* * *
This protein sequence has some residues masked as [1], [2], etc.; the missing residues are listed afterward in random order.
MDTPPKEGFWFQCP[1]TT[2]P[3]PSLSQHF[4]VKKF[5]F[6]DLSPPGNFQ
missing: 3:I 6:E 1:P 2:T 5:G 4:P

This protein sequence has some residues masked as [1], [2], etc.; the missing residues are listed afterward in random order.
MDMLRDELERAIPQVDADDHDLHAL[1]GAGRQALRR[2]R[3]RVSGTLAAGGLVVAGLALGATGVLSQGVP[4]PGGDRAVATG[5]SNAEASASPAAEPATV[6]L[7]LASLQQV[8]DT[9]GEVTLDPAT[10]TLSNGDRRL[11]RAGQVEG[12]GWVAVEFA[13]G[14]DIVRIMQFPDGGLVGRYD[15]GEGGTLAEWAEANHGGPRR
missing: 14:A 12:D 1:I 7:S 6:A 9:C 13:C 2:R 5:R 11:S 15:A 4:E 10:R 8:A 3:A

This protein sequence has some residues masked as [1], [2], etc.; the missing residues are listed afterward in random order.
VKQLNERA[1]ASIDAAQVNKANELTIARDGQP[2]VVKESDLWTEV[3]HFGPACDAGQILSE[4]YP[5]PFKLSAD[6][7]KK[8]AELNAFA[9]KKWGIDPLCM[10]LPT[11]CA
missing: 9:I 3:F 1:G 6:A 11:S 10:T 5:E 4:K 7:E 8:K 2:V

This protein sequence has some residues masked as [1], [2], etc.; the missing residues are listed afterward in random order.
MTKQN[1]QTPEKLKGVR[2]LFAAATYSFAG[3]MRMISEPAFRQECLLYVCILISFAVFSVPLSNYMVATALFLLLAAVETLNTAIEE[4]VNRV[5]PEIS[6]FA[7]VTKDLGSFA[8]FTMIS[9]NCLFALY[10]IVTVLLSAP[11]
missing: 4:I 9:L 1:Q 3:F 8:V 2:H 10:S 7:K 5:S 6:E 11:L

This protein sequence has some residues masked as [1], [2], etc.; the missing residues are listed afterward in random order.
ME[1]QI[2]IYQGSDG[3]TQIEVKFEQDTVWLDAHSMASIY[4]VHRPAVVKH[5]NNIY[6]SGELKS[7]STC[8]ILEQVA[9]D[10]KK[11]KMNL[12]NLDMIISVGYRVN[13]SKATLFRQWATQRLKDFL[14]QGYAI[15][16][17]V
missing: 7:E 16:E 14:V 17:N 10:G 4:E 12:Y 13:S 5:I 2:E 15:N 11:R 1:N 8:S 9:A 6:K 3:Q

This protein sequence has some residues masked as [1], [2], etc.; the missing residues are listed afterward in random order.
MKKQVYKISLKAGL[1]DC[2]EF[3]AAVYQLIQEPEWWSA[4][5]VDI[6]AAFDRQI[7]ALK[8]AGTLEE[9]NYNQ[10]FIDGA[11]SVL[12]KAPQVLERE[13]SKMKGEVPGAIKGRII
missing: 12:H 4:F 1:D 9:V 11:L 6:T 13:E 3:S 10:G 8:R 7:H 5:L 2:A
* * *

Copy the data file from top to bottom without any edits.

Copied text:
This protein sequence has some residues masked as [1], [2], etc.; the missing residues are listed afterward in random order.
MDTPPKEGFWFQCP[1]TT[2]P[3]PSLSQHF[4]VKKF[5]F[6]DLSPPGNFQ
missing: 3:I 6:E 1:P 2:T 5:G 4:P

This protein sequence has some residues masked as [1], [2], etc.; the missing residues are listed afterward in random order.
MDMLRDELERAIPQVDADDHDLHAL[1]GAGRQALRR[2]R[3]RVSGTLAAGGLVVAGLALGATGVLSQGVP[4]PGGDRAVATG[5]SNAEASASPAAEPATV[6]L[7]LASLQQV[8]DT[9]GEVTLDPAT[10]TLSNGDRRL[11]RAGQVEG[12]GWVAVEFA[13]G[14]DIVRIMQFPDGGLVGRYD[15]GEGGTLAEWAEANHGGPRR
missing: 14:A 12:D 1:I 7:S 6:A 9:C 13:C 2:R 5:R 11:S 15:A 4:E 10:R 8:A 3:A

This protein sequence has some residues masked as [1], [2], etc.; the missing residues are listed afterward in random order.
VKQLNERA[1]ASIDAAQVNKANELTIARDGQP[2]VVKESDLWTEV[3]HFGPACDAGQILSE[4]YP[5]PFKLSAD[6][7]KK[8]AELNAFA[9]KKWGIDPLCM[10]LPT[11]CA
missing: 9:I 3:F 1:G 6:A 11:S 10:T 5:E 4:K 7:E 8:K 2:V

This protein sequence has some residues masked as [1], [2], etc.; the missing residues are listed afterward in random order.
MTKQN[1]QTPEKLKGVR[2]LFAAATYSFAG[3]MRMISEPAFRQECLLYVCILISFAVFSVPLSNYMVATALFLLLAAVETLNTAIEE[4]VNRV[5]PEIS[6]FA[7]VTKDLGSFA[8]FTMIS[9]NCLFALY[10]IVTVLLSAP[11]
missing: 4:I 9:L 1:Q 3:F 8:V 2:H 10:S 7:K 5:S 6:E 11:L

This protein sequence has some residues masked as [1], [2], etc.; the missing residues are listed afterward in random order.
ME[1]QI[2]IYQGSDG[3]TQIEVKFEQDTVWLDAHSMASIY[4]VHRPAVVKH[5]NNIY[6]SGELKS[7]STC[8]ILEQVA[9]D[10]KK[11]KMNL[12]NLDMIISVGYRVN[13]SKATLFRQWATQRLKDFL[14]QGYAI[15][16][17]V
missing: 7:E 16:E 14:V 17:N 10:G 4:E 12:Y 13:S 5:I 2:E 15:N 11:R 1:N 8:S 9:A 6:K 3:Q

This protein sequence has some residues masked as [1], [2], etc.; the missing residues are listed afterward in random order.
MKKQVYKISLKAGL[1]DC[2]EF[3]AAVYQLIQEPEWWSA[4][5]VDI[6]AAFDRQI[7]ALK[8]AGTLEE[9]NYNQ[10]FIDGA[11]SVL[12]KAPQVLERE[13]SKMKGEVPGAIKGRII
missing: 12:H 4:F 1:D 9:V 11:L 6:T 13:E 3:S 10:G 8:R 7:H 5:L 2:A